Every monastery has its sacred rituals. At Sint-Sixtusabdij Westvleteren (Saint Sixtus Abbey), one of those rituals is selling beer at a drive-through. On designated days, a long line of cars snakes out of the monastery. Each driver slowly pulls up to a door, waits for a monk to come shuffling out with a crate, then helps him load the precious cargo into their car. The contents of these crates are what many deem the best beer in the world.
With complex, full-bodied flavors of toffee, raisins, and hazelnut, that beer—officially named Westvleteren 12—consistently ranks at the top of beer-lovers’ lists. It also happens to be incredibly difficult to acquire. Fittingly, getting your hands on the monastic dark ale requires a pilgrimage to its source: the Westvleteren Brewery at St. Sixtus. Monks have been quietly brewing at the abbey since 1839. Despite the recent attention and increasing demand, they’ve refused to expand production and don’t distribute their beer to stores or bars. Here, prayer—not beer—is the priority.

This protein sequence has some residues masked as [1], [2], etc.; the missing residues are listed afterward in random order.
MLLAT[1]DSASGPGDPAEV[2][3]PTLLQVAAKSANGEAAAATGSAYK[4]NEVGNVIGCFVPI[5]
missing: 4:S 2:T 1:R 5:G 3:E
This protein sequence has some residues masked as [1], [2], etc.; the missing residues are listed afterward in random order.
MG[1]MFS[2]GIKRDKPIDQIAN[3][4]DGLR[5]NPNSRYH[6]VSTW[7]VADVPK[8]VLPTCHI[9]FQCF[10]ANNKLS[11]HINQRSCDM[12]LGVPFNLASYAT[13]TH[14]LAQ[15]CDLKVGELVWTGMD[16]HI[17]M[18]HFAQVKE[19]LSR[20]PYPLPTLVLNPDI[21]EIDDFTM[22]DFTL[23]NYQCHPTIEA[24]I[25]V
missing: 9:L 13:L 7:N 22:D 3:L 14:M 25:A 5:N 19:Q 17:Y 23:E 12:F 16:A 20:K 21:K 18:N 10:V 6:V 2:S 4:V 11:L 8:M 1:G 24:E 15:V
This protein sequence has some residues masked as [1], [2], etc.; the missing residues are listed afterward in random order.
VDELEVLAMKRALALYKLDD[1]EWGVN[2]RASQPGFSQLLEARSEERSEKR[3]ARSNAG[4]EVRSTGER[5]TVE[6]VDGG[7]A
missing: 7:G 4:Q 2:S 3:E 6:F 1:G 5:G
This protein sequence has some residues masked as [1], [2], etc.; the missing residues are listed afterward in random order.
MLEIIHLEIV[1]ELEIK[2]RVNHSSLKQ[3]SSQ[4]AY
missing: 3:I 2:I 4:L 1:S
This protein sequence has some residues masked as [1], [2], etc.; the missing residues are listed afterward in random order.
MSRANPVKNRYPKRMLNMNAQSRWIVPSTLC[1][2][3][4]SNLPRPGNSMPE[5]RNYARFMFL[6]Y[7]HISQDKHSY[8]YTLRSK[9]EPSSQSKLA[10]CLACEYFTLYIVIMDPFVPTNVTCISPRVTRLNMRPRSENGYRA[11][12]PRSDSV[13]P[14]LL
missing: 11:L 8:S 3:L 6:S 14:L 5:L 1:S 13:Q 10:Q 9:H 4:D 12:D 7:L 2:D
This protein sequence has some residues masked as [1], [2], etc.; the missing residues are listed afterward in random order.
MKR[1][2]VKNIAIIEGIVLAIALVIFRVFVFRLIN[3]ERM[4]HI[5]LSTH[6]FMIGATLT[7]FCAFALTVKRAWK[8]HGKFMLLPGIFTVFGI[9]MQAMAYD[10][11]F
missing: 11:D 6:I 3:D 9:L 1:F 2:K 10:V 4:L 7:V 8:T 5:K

To sip the abbey’s offerings, which also include a dubbel and a blonde, you’ll need to drive into the West Flanders countryside, past the surrounding hop fields, to the abbey and its adjacent brewery. In addition to the drive-through option, visitors can also stop by In de Vrede, the abbey cafe, to purchase drinks to enjoy on-site (along with food pairings, including charcuterie, beer-infused pâté, and thick-cut bread) as well as six-packs to take home. But if you really love the brews and want to stock up with the full crate, you’ll need to make an appointment for the drive-through. Before it was possible to book online, this required calling the abbey until a monk finally answered the phone.
To prevent businesses from exploiting their in-demand products, the monks limit how much customers can purchase and prohibit their resale. The latter is a rule that’s sometimes ignored: You might see Westvleteren beers for sale at bars or online. The monks are aware this happens, but they don’t pursue any legal action. Buying on-site is not only respectful of the monks’ wishes; it’s far more affordable. The same six-pack that costs 25 Euros (about $28) at the cafe shop can cost upwards of 200 Euros (about $220) on eBay.
Know Before You Go
Unfortunately, you cannot visit the abbey or brewery, as the monks prefer to work and pray in private.